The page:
## How to compare nested logit models using ANOVA in R?

I have two models binomial logit:

``````modelo_logit_viv <- glm( SAP ~sexo + edad + peso + niv_est + enf_cron +  sit_lab +
frec_act_fis   + GHQ_12 + ingreso_eq +
n_dormitorios + cont_indus +    delincuencia, # variables de estudio
data = datos_modelo, family = binomial(link = "logit"),na.action = "na.omit")
``````
• Model B (nested model A):
``````modelo_logit <- glm(SAP ~ sexo + edad + peso + niv_est + enf_cron  +  sit_lab +
frec_act_fis   + ingreso_eq + GHQ_12,
data = modelo_logit_viv\$model, family = binomial(link = "logit"))
``````

`c(edad, peso, ingreso_eq, GHQ_12)` These are continuous variables, the others are categorical (factor) variables.

I want to analyze whether the characteristics of housing (study variables) have an influence on self-rated health status (SAP). All variables are significant in both models. However, I would like to perform an analysis of variance (ANOVA) between these two models to check that model B is better than model B. I therefore execute:

`anova(modelo_logit,modelo_logit_viv)`

And I get the following table:

``````  Resid. Df Resid. Dev Df Deviance
1     16805      15439
2     16802      15420  3   18.644
``````

Can the interpretation of this table tell me if there is an influence between the characteristics of the accommodation and the state of health?

Another way to ask this question is: `18.644` the F test statistic that I need to compare with the Snedecor F table to determine whether or not to accept the null hypothesis that there are mean differences between the two models?

How else to compare these two models with an ANOVA in R?

## probability or statistic – Trust bands around the Logit model

I would like to generate and plot the 95% confidence intervals for the logistic model code adjusted below, with a filling between the mean curve and its upper and lower bands. Appreciate the suggestions !!

``````Clear[data, se, a, b]
data = {{1, 1}, {2, 0.75}, {3, 0.611111111}, {4, 0.611111111}, {5,
0.611111111}, {6, 0.416666667}, {7, 0.416666667}, {8,
0.666666667}, {9, 0.535353535}, {10, 0.45508658}, {11,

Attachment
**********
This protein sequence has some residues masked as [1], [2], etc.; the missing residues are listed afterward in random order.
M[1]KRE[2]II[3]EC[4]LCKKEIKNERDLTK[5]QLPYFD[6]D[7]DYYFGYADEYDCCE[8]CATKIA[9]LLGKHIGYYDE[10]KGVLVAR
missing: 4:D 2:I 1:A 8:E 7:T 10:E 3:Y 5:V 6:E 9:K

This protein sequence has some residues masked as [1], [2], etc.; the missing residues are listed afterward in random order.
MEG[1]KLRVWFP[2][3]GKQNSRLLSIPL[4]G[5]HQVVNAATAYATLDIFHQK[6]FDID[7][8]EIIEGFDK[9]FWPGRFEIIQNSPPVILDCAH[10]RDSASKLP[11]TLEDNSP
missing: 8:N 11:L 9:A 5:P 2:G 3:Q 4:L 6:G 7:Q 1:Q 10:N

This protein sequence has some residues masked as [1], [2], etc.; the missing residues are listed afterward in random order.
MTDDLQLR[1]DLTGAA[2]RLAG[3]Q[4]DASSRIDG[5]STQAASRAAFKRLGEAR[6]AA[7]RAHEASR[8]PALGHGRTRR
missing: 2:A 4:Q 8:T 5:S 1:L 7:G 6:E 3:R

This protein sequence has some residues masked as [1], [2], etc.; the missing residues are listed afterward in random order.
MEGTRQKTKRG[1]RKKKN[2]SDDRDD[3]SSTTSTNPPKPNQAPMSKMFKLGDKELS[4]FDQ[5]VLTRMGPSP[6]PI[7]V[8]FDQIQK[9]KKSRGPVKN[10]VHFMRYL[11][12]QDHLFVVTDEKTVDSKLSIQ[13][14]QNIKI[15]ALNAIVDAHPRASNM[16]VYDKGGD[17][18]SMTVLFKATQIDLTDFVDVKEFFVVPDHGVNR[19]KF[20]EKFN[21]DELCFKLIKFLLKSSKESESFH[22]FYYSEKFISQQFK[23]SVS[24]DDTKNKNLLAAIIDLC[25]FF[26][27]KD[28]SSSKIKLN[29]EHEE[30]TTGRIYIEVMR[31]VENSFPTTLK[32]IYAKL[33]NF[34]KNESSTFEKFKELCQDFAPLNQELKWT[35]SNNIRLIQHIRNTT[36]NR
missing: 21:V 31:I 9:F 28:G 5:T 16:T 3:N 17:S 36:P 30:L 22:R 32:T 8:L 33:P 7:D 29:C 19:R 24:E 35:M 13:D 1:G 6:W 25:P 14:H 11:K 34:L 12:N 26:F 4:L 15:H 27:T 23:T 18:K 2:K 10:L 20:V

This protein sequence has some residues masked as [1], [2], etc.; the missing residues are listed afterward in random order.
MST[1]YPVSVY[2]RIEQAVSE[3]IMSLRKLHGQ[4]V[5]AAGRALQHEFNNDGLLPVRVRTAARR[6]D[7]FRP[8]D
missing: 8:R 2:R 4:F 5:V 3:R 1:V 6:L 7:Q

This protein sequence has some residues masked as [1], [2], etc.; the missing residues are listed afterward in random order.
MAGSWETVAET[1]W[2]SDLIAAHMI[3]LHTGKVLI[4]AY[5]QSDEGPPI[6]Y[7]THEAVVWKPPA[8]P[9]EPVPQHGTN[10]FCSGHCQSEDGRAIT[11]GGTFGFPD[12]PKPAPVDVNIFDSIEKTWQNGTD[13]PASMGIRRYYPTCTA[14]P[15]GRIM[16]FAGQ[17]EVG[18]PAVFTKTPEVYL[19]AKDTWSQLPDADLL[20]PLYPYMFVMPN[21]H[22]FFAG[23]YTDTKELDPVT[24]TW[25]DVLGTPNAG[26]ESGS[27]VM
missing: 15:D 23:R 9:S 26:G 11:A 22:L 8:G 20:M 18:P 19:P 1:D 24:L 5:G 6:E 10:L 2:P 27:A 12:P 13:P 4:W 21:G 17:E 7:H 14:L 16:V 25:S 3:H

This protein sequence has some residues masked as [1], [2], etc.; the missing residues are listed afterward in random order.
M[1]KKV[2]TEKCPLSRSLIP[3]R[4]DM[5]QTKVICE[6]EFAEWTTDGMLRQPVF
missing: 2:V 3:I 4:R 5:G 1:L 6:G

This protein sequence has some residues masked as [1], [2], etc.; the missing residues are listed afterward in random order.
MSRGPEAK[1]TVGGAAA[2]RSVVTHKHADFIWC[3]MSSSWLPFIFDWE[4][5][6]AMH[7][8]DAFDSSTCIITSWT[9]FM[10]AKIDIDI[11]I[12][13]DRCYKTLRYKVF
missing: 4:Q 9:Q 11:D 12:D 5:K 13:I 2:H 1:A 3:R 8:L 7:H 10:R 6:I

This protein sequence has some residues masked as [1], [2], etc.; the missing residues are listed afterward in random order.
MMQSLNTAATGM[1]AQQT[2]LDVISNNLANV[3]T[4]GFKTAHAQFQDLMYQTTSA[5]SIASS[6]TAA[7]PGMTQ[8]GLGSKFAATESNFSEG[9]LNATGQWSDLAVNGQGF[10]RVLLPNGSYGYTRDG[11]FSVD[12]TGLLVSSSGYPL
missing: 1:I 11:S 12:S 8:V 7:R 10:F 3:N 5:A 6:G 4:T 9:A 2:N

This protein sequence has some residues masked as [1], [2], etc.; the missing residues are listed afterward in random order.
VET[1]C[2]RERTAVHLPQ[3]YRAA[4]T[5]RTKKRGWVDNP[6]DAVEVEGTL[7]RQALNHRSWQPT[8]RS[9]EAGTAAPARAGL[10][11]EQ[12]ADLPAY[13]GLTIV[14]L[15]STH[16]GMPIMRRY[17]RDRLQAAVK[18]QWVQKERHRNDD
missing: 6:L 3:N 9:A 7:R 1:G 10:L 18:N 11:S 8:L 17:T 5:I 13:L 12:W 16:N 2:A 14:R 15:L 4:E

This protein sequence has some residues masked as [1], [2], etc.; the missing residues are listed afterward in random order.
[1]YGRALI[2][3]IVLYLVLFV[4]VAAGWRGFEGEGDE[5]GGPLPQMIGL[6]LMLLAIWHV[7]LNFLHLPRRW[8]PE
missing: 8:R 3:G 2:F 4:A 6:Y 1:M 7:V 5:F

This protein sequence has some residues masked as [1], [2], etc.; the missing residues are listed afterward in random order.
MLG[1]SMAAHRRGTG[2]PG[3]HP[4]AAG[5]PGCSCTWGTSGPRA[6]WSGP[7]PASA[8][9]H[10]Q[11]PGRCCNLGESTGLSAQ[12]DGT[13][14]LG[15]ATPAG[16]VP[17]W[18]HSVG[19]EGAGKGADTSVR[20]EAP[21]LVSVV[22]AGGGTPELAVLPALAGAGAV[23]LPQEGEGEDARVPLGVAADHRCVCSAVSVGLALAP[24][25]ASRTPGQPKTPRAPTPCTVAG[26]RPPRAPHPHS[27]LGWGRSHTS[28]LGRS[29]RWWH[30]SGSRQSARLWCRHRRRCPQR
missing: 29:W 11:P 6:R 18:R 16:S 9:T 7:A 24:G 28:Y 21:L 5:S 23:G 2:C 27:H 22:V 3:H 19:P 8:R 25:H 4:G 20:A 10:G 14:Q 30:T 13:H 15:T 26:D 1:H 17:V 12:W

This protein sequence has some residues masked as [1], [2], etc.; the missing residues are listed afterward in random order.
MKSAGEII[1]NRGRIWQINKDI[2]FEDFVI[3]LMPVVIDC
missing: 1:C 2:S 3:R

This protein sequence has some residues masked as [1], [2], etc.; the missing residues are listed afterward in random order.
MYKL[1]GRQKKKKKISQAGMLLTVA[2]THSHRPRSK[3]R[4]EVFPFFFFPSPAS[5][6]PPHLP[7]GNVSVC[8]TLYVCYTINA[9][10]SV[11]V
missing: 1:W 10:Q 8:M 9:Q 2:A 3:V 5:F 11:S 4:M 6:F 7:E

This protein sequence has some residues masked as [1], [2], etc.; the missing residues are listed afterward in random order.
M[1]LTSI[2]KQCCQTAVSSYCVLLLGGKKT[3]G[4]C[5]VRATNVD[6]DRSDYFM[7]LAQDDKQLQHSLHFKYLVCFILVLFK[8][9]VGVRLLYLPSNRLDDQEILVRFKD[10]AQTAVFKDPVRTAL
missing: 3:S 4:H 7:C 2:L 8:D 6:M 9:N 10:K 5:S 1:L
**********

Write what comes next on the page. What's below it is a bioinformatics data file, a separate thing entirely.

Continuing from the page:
0.387598676}, {12, 0.340230255}, {13, 0.215230255}, {14,
0.188271007}, {15, 0.187838107}, {16, 0.224308695}, {17,
0.229369424}, {18, 0.235463951}, {19, 0.2488416}, {20,
0.248417357}, {21, 0.206599175}, {22, 0.174664443}, {23,
0.171198551}, {24, 0.163201729}, {25, 0.150447012}, {26,
0.164363959}, {27, 0.166265958}, {28, 0.140662245}, {29,
0.128777833}, {30, 0.129944921}, {31, 0.123349511}, {32,
0.111959778}, {33, 0.111616813}, {34, 0.102635032}, {35,
0.086485736}, {36, 0.075479421}, {37, 0.07383027}, {38,
0.081188587}, {39, 0.090044466}, {40, 0.084028814}, {41,
0.096462466}, {42, 0.087077379}};
Length[data]
lm = LogitModelFit[data, x, x];
Normal[lm]
lm["ParameterTable"]
lm["ParameterConfidenceIntervalTable", ConfidenceLevel -> 0.95]
Plot[lm[x], {x, 1, 60}, Epilog :> Point[data],
PlotStyle -> {Red, Thin}]
``````

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## logistic regression – Derive the conditional distribution \$ P (X | Y) \$ from a logit model

Let's say we have two random variables $$X_1 sim N ( mu, sigma ^ 2)$$ and $$X_2 sim Bern (0.5)$$. The binary result variable $$Y$$ is generated from
begin {align} P (Y = 1 | X_1, X_2) = frac {e ^ { beta_0 + beta_1X_1 + beta_2 X_2}} {1 + e ^ { beta_0 + beta_1X_1 + beta_2 X_2}} end {align}
$$Y sim Bern (P (Y = 1 | X_1, X_2))$$

Is there a simple way to calculate the conditional distributions of $$P (X_1 | Y = 1)$$,$$P (X_1 | Y = 0)$$,$$P (X_2 | Y = 1)$$,$$P (X_2 | Y = 0)$$? I think both $$X_1$$ and $$X_2$$ will keep the original distributions (Normal is still normal, Bernoulli is still Bernoulli).

We can make the conditional independence assumption if necessary. that is to say., $$P (X_1, X_2 | Y) = P (X_1 | Y) P (X_2 | Y)$$.

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## The composition of the logit function and its inverse is not numerically invariant with respect to the decimal place

I have defined the following two functions:

``````logit[x_] : = Module[{},
Log[x/(1 - x)]
];
invLogit[x_] : = Module[{},
E^x/(1 + E^x)
];
``````

One is the reverse of the other. however,

``````In: = logit[invLogit[34.55555]]Outside= 34.6574
``````

Is it possible to increase the accuracy of calculations?

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